Conference on Scholarly Communication
Report on Proceedings
April 30, 1997
Caltech has taken an important leadership role in advancing the progress of scholarly communication. On March 25, 1997, it convened a 2 ½ day conference of university leaders to open a dialogue around key issues, to initiate planning for scholarly communication in the 21st century, and to consider what joint undertakings might be feasible or beneficial.
The future of open, effective scientific discourse is being widely debated. And while projects exists in "digital libraries" and "electronic publishing", little, if anything, has been done to consider the fundamentals of how scholars communicate research results or how new network technology may be applied to enhance this process. The Caltech conference, co-sponsored by the Engineering Information Foundation, endeavored to move the research community from debate to action.
Until recently the process of scholarly communication among research universities has been so fundamental as to be taken for granted. Now, the emergence of powerful electronic technology, coupled with the explosion of new knowledge has stimulated concern for the future exchange of research information. Conferees actively worked towards devising effective, forward-looking solutions.
The challenge put before the scholars and university decision makers who gathered at Caltech was to define the basic elements of research communication, and to devise strategies leading to a new model. Selected leaders in the debate about the future of scholarly communication from research universities and scholarly societies restated the central issues listed below in the opening presentations. The four speakers were invited from among those who are actively contributing to the published discussion of scholarly communication. Panels comprised university provosts and representatives from scholarly societies. Then the 55 conferees representing 29 universities participated in facilitated work groups to consider options for networked scholarly communication that would exploit emerging technologies beyond the print paradigm and current work on the digital library and at the same time could be broadly-based among research universities or within specific disciplines. Closing general discussions involved presenting proposals and reaching consensus on implementation strategies.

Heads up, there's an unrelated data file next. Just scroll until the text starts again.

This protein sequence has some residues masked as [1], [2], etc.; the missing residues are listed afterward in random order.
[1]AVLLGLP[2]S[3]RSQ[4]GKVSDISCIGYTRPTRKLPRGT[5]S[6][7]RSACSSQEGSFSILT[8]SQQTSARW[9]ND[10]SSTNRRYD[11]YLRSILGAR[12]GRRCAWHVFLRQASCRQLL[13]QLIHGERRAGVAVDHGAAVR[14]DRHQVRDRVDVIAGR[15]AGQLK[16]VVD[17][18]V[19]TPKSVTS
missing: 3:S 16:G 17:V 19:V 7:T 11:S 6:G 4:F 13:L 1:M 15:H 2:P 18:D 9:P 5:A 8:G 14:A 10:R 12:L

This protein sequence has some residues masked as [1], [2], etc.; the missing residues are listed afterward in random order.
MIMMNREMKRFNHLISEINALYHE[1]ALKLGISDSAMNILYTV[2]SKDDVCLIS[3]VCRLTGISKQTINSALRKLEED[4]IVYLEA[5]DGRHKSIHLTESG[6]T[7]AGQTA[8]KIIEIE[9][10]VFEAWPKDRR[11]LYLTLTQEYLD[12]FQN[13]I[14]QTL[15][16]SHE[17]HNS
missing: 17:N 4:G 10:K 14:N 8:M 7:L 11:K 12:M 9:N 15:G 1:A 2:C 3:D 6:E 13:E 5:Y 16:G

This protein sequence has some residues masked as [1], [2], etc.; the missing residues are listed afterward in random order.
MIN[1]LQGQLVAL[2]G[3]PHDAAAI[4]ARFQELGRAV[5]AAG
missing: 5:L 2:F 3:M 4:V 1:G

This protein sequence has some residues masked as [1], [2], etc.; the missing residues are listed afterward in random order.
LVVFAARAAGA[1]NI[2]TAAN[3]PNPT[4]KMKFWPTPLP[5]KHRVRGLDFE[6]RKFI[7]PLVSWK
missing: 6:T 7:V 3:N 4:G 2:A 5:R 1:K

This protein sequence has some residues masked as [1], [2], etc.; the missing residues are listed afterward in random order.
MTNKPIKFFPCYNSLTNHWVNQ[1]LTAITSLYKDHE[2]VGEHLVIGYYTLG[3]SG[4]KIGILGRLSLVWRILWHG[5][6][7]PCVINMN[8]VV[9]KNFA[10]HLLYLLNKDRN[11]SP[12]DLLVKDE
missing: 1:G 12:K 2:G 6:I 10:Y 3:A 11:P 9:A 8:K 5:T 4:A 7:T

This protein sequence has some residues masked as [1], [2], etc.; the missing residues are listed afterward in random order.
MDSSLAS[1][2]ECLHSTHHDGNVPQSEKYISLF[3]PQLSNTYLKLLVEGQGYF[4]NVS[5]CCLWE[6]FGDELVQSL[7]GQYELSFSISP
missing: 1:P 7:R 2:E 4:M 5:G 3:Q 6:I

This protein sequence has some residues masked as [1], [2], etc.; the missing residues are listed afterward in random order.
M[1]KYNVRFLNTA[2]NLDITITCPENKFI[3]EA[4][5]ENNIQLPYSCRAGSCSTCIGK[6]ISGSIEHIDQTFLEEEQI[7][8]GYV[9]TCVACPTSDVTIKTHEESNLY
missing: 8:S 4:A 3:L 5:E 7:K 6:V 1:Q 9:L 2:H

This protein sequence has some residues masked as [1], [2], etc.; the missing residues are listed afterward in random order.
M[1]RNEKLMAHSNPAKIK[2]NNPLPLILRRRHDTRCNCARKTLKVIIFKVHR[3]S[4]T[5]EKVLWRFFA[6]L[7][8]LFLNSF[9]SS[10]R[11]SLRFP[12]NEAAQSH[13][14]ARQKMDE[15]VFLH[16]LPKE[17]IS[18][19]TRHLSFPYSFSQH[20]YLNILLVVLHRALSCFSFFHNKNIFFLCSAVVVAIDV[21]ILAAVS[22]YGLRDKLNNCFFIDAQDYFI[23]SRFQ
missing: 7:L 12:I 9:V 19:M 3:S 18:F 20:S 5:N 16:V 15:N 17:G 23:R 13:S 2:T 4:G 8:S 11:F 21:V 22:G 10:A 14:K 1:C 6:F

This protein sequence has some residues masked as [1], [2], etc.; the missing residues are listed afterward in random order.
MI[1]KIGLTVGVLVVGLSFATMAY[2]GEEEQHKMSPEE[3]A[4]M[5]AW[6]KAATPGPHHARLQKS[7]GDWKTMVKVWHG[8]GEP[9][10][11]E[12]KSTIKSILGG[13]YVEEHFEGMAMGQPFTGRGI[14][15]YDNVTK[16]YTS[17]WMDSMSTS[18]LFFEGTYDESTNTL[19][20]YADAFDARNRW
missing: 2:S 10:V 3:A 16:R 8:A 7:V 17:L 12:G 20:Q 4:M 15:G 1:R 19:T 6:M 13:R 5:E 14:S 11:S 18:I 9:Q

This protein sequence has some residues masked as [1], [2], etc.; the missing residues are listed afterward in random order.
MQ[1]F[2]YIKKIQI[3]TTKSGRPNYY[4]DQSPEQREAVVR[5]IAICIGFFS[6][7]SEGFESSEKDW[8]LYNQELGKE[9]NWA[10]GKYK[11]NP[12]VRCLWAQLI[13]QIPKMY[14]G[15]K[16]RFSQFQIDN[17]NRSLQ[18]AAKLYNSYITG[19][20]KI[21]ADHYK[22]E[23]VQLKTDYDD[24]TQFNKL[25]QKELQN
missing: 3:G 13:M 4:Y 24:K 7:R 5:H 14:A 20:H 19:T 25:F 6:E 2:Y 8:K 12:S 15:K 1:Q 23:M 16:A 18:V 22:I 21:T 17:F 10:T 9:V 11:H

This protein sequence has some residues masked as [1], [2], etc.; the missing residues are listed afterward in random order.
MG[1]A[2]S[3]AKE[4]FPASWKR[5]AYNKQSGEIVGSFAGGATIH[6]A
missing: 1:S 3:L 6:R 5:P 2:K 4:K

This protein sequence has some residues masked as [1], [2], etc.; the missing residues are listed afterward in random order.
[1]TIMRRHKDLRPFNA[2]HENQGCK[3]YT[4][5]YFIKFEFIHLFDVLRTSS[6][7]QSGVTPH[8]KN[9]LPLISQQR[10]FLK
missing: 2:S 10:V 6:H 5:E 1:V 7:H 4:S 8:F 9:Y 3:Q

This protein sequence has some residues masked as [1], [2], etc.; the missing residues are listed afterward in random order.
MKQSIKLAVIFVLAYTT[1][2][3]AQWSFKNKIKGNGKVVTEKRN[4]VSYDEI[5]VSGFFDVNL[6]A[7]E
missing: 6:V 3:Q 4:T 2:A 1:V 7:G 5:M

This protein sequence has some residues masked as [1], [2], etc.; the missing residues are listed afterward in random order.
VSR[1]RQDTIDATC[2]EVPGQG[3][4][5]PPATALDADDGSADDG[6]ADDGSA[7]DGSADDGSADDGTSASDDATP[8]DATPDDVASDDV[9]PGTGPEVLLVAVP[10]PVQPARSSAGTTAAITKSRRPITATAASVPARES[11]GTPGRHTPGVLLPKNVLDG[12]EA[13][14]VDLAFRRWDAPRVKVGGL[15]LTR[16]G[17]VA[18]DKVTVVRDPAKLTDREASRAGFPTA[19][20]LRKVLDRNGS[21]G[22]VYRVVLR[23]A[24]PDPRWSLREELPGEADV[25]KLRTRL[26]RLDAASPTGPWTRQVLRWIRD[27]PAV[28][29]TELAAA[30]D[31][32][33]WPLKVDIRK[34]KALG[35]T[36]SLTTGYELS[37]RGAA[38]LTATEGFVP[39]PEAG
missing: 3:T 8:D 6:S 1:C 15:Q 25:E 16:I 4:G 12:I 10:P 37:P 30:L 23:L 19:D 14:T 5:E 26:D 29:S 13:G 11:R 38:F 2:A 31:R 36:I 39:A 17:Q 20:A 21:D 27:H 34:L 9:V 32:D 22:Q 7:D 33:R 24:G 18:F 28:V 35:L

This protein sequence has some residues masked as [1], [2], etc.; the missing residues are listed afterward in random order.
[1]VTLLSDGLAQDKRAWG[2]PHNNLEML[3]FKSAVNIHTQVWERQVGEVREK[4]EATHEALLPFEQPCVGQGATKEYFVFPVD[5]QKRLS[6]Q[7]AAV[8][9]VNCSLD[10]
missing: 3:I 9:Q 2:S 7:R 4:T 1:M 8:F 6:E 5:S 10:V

The featured speakers were:
Stevan Harnad, Professor of Psychology and Director of the Cognitive Sciences Centre at University of Southampton, UK: "Subversive Proposal: A New paradigm for Scholarly Communication."
Cliff Lynch, Director of the University of California, Office of the President, Division of Library Automation: "Technical Considerations in Maintaining the Integrity of the Scholarly Record."
Anne Okerson, Assistant, University Librarian at Yale University: "Intellectual Property Issues in the Electronic Age."
Larry Hurtado, Professor, New Testament Language, Literature and Theology, in the University of Edinburgh: "Building Academic Consortia for Networked Scholarly Communication."
The panel of university provosts included:
David Aston, Rice University
Stanley Chodorow, University of Pennsylvania
Nelson Markley, University of Maryland
Jeremiah Ostriker, Princeton University
Charles Phelps, University of Rochester
Robert Ringel, Purdue University
Steven Koonin, Caltech, Moderator
The panel representing the professional societies included:
Martin Blume, American Physical Society
Mark Daskin, Northwestern University
Harry Gilmer, Scholars Press
Charles Phelps, University of Rochester
Richard Flagan, Caltech, Moderator
The following notes were compiled from comments made during panel discussions and the issues and solutions addressed by the three work groups. Overheads prepared by work groups for the wrap-up general session are included.
During the final session, attendees attained an informal consensus around the following strategic objectives.
Anne M. Buck